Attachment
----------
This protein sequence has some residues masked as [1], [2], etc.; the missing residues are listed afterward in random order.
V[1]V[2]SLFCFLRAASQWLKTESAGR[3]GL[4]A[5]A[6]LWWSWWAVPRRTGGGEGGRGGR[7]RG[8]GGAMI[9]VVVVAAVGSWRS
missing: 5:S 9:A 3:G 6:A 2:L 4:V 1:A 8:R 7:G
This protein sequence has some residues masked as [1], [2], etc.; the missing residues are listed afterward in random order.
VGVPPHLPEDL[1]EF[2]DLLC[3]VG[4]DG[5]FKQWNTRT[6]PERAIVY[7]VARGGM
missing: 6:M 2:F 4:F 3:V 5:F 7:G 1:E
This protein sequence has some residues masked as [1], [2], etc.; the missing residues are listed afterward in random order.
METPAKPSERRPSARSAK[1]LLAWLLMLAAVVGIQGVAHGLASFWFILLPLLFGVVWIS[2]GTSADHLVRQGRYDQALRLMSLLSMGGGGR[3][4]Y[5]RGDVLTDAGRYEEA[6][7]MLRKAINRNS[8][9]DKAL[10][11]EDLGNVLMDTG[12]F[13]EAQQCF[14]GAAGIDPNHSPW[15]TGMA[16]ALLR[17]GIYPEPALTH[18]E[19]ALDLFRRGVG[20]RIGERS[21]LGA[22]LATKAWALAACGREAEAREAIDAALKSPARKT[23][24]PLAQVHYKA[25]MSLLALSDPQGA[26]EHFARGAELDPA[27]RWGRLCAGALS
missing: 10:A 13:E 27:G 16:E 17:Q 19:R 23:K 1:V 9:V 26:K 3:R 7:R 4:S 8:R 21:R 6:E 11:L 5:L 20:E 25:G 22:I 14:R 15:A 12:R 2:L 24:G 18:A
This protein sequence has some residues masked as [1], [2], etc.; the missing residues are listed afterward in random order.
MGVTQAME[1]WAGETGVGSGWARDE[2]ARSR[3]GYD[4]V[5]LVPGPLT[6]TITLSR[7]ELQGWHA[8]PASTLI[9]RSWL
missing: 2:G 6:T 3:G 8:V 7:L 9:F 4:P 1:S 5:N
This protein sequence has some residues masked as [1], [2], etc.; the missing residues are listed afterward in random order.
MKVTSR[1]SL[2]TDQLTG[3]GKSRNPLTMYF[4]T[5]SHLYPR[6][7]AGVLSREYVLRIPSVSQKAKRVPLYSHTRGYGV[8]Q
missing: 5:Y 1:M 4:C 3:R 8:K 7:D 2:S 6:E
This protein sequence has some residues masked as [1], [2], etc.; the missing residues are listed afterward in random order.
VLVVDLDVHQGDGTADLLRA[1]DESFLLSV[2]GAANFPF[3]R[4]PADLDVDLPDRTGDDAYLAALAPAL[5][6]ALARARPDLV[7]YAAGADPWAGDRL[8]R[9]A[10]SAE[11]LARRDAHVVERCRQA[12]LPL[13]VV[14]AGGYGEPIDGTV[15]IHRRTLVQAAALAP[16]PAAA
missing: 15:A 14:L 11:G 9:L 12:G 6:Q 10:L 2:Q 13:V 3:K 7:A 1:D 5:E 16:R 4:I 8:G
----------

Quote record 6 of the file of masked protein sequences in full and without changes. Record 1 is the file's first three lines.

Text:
This protein sequence has some residues masked as [1], [2], etc.; the missing residues are listed afterward in random order.
VLVVDLDVHQGDGTADLLRA[1]DESFLLSV[2]GAANFPF[3]R[4]PADLDVDLPDRTGDDAYLAALAPAL[5][6]ALARARPDLV[7]YAAGADPWAGDRL[8]R[9]A[10]SAE[11]LARRDAHVVERCRQA[12]LPL[13]VV[14]AGGYGEPIDGTV[15]IHRRTLVQAAALAP[16]PAAA
missing: 15:A 14:L 11:G 9:L 12:G 6:Q 10:L 2:Q 13:V 3:K 7:A 1:D 5:E 16:R 4:I 8:G